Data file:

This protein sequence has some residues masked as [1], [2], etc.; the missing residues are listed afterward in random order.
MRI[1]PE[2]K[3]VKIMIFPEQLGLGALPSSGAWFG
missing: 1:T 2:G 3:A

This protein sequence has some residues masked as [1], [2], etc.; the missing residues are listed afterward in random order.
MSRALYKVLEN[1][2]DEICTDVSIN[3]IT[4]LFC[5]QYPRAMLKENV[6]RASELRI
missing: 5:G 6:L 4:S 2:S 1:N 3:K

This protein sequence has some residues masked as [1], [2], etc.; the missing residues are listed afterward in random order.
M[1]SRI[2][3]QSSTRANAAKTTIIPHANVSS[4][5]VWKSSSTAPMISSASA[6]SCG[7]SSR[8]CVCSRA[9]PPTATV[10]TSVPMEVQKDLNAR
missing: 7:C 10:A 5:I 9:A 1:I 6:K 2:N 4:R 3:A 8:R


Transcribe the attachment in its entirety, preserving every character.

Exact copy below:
This protein sequence has some residues masked as [1], [2], etc.; the missing residues are listed afterward in random order.
MRI[1]PE[2]K[3]VKIMIFPEQLGLGALPSSGAWFG
missing: 1:T 2:G 3:A

This protein sequence has some residues masked as [1], [2], etc.; the missing residues are listed afterward in random order.
MSRALYKVLEN[1][2]DEICTDVSIN[3]IT[4]LFC[5]QYPRAMLKENV[6]RASELRI
missing: 5:G 6:L 4:S 2:S 1:N 3:K

This protein sequence has some residues masked as [1], [2], etc.; the missing residues are listed afterward in random order.
M[1]SRI[2][3]QSSTRANAAKTTIIPHANVSS[4][5]VWKSSSTAPMISSASA[6]SCG[7]SSR[8]CVCSRA[9]PPTATV[10]TSVPMEVQKDLNAR
missing: 7:C 10:A 5:I 9:A 1:I 6:K 2:N 4:R 3:A 8:R